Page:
Israel and Palestine: What's the Strategy?

I have argued before (and I'm not the only one) that it is impossible for a conflict to be settled if one side thinks it would do better to continue the conflict. My previous example was Afghanistan, in which all Afghans, including the Taliban, know that the US will not remain forever (see post). The Taliban know that time is on their side. Whenever a disagreement seems intractable, something like this probably lies behind the scenes.

Take the long fight between the Israeli government and authorities representing the Palestinians. There seems to be no ending this fight. But why? It is easy to see why Palestinians believe time is on their side, if for none other than demographic reasons: the Palestinian population of the region, including inside of Israel proper, is increasing more quickly than the Israeli population. Beyond that, there seems to be a general, but gradual, shift in world politics away from unquestioning support of Israel. This has a couple reasons, among them a relative decline of the "West" along with the slow slippage of the Holocaust into something only read about in history books.

In this environment, it would seem wise for Israel to talk tough but to try to find a solution as quickly as possible, allowing it time to mend relations with antagonistic neighbors. Instead, Israel's Prime Minister Benjamin Netanyahu has announced that Israel will not accept a path to peace that his predecessor had already essentially agreed upon. In effect holding up hopes, then changing the terms at the last minute. There seems to be no rush for peace. What is going on here? There are a few possible explanations:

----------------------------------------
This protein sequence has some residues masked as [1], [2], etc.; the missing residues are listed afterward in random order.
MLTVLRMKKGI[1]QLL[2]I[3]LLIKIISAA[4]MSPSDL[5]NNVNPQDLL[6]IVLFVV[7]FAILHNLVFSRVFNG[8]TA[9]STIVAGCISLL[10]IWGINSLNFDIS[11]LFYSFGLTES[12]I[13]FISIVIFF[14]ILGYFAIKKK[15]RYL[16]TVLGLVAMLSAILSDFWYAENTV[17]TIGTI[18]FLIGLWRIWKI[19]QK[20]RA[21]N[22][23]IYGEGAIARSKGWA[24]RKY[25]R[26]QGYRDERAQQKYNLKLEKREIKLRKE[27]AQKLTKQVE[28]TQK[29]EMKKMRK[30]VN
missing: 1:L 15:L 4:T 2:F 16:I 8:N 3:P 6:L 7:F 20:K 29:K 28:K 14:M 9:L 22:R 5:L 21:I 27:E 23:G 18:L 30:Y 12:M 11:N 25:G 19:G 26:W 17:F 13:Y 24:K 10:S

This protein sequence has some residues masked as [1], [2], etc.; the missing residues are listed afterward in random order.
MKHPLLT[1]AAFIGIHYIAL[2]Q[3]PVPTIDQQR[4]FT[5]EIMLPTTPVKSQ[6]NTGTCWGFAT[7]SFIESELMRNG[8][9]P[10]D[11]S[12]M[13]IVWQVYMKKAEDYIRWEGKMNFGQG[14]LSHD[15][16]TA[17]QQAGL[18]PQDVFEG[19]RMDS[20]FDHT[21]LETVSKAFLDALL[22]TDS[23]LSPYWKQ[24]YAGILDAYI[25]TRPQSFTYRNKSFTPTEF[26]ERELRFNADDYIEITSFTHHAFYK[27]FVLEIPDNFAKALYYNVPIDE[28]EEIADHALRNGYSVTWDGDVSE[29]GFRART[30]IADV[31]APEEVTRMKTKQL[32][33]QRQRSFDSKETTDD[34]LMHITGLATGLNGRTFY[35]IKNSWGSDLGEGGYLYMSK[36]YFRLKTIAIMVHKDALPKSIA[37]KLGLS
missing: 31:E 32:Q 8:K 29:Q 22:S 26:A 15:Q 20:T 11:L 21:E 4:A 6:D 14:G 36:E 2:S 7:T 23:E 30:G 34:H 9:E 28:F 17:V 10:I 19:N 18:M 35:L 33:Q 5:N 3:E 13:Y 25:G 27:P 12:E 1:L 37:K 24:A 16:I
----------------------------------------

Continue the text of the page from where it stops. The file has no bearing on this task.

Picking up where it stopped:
1. Israelis, too, feel that time is on their side and that the Palestinians will eventually give up hoping for a better solution. This may also fit in with creating "facts on the ground" by continuing settlements on the West Bank, making their eventual removal politically all but impossible in the future. This is like a game of chicken.
  2. Another possibility, and this is one that I seem to hear coming from Israel, is the one I call the panic strategy. Israelis are well aware that time is not on their side. Furthermore, they do not believe that even a two-state solution will convince their hostile neighbors to leave them alone. Better, then, to try to push for all concessions they can, now, while they still have clout This, too, is a somewhat different game of chicken.
One of the most important concessions for Israel, and one that is entirely understandable, is that Hamas renounce the use of violence and recognize Israel's right to exist before it even begins to negotiate with it. Ironically, diminished US and European support for Israel might actually end up helping Israel in this regard: as long as the US was seen to be 100% behind Israel, the Palestinians did not feel there was any way to be sure that their concessions would be met with real concessions from Israel. With President Obama putting public pressure on Israel, while still leaving no doubt as to his support for Israel's security, Palestinians may become less uncomfortable with making concessions, while still seeing that Israel is not about to be weakened to the point of making more concessions than it has hinted at in the past.

In such an unstable place, a little more trust could go a long way.


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